I would get home from school in the afternoons and go to my bedroom. I would close the door and start my daily “Mia Culpa” ritual. I would start crying because I was stupid and ugly. It didn’t help that I was 5’ 6” and weighed 94 pounds and had braces to correct the buck teeth left from years of sucking my thumb. It was an unimaginable mental torture. Sometimes my mother would come in and catch me crying. She would ask why I was crying and I honestly didn’t have an answer for her. How do you explain that you are worth nothing. That you don’t want to come out of your room because you don’t think you can deal with what is outside and yet what is inside is worse. So, I spent most of my time in my room reading, painting and listening to music by myself.
It wasn’t until I had my daughter at age 29 that I started to become stronger and independent. But it would still be years before I could have a somewhat normal life. I have never been able to have a normal relationship with anyone. By age 39 I gave up trying. I have been on a spiritual quest for most of my adult life. I have come a long way since that frightened child crying at the bottom of the stairs. I am strong, independent and at peace. But, I have paid a very high price to reach this stage... living alone and distanced from everyone. I totally understand nuns and convents. It is only in this separations and isolation that you can work on your self without distractions and reach the ultimate goal of peace within. When I was young I hated that isolation. I wanted so much to belong. Now I have embraced my isolation. It is who I am. I am not like other people. I am me. Whether the creep had a “hand” in this or it was my nature anyhow... I am a loner... have always been... will always be. I try to be sociable, but at the end of the day, I am alone.
In this day of the Internet and media, you hear everyday about another child that got abducted or molested. Or about women who got raped. Almost every woman I have ever known that I have asked has been sexually abused... some by a family friend, a relative or even a parent.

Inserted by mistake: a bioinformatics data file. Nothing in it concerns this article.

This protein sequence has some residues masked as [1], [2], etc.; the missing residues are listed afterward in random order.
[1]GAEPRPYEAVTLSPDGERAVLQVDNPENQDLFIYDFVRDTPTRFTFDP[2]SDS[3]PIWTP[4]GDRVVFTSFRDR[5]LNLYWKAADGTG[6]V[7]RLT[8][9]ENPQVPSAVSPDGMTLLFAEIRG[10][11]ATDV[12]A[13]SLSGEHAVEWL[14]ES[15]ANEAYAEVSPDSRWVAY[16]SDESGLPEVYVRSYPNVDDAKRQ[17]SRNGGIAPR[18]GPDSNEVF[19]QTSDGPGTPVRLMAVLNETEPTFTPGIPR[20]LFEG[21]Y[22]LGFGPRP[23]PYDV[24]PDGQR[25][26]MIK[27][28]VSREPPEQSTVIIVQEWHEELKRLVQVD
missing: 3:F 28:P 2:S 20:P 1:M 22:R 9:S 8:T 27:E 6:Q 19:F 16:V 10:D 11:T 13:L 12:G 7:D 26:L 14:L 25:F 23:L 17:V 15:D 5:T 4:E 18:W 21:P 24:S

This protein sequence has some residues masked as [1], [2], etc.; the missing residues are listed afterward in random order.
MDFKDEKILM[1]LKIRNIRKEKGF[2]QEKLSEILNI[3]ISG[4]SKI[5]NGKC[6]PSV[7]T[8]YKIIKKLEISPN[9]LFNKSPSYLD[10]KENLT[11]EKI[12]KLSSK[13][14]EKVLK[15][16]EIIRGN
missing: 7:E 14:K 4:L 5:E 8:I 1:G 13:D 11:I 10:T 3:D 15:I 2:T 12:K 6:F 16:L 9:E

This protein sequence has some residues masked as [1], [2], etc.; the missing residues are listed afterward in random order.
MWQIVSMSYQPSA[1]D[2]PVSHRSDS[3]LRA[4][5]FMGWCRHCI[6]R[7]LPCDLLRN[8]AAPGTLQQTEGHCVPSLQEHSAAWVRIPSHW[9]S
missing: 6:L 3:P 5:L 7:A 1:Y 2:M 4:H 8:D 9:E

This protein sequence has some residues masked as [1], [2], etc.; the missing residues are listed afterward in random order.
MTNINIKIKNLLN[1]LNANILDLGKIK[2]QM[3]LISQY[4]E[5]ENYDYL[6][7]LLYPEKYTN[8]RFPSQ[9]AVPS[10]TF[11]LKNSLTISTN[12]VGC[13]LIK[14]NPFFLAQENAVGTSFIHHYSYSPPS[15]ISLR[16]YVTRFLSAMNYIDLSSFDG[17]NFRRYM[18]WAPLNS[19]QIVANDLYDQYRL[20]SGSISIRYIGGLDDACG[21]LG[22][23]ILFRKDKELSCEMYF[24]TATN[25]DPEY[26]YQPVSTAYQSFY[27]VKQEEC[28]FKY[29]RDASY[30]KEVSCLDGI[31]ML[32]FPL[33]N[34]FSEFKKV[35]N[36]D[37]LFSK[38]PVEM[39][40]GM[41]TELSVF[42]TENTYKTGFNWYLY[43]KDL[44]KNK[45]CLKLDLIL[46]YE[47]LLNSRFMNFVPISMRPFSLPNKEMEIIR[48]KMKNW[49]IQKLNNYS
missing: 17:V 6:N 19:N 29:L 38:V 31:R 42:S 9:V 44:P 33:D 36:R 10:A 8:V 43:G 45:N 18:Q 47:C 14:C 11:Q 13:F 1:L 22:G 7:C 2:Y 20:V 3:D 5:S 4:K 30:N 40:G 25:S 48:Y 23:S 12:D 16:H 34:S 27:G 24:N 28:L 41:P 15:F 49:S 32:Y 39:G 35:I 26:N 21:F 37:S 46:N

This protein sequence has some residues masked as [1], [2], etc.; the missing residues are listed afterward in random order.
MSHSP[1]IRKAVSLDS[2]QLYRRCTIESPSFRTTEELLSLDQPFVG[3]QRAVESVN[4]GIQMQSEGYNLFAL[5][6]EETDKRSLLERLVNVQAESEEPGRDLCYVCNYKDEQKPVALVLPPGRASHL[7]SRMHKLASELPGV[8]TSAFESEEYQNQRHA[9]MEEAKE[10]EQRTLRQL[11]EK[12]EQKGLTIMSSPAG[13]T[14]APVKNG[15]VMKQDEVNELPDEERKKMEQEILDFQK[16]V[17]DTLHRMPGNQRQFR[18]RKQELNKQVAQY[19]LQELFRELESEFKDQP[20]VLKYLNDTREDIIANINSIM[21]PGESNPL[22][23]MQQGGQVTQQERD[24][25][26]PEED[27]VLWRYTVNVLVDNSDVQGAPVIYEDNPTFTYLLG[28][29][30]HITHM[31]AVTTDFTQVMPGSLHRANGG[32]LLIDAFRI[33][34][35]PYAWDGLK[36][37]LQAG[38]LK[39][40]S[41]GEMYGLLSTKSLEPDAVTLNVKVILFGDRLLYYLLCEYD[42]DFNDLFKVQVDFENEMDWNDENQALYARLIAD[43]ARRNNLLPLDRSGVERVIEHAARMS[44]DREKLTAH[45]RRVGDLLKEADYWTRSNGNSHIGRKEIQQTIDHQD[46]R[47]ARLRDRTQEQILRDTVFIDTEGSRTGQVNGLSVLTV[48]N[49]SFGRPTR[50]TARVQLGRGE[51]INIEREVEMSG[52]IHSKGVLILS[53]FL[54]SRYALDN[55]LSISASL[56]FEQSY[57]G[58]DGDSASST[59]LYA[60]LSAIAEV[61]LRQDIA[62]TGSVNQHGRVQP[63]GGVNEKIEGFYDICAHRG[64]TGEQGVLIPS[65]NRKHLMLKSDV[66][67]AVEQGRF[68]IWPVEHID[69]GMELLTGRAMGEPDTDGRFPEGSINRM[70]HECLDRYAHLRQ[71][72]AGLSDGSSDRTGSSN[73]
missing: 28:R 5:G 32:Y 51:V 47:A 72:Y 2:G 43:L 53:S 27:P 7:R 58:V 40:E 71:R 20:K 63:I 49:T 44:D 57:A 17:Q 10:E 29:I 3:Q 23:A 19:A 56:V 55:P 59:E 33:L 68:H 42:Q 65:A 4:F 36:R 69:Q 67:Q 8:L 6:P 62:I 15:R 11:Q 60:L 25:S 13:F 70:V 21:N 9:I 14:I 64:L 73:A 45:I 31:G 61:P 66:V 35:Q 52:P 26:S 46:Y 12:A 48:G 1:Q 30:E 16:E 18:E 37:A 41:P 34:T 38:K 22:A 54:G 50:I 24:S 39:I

1 in 6 women and 1 in 33 men will be sexually assaulted in their lifetime. In 2006 there were 272,350 victims of sexual assault. 80% of sexual assaults are not reported to the police.
It is an outrage that this can happen so easily in this society. What is it that causes people to become so dysfunctional and become predators?
If there is a good that came out of this story, it is the fact that, because this happened to me, I swore that it would never happen to my daughter. I started preparing her and teaching her what was inappropriate behavior from the age of three. I made sure she understood I would always be there for her. And that if she felt that something wasn’t right, I didn’t care who she offended, she needed to call me and let me know right away so I could deal with it. I enrolled her in Karate classes at age 11 to further ensure she could defend herself. Apparently, she offended Tommy's boss when she was around 13 because he said something to her that she didn't think was appropriate and she gave it right back to him. In his world, women didn't talk back. I congratulated her on having done that. There isn't any reason that any woman has to take any kind of abuse from any man. My daughter has grown up to be an amazing woman.
When I wrote this article, Tommy and I were still divorced and he was still married to his ex-wife Linda. Since then, they got divorced and a few years later Tommy and I remarried. For the first time in my life I have a "normal" life and I feel at peace.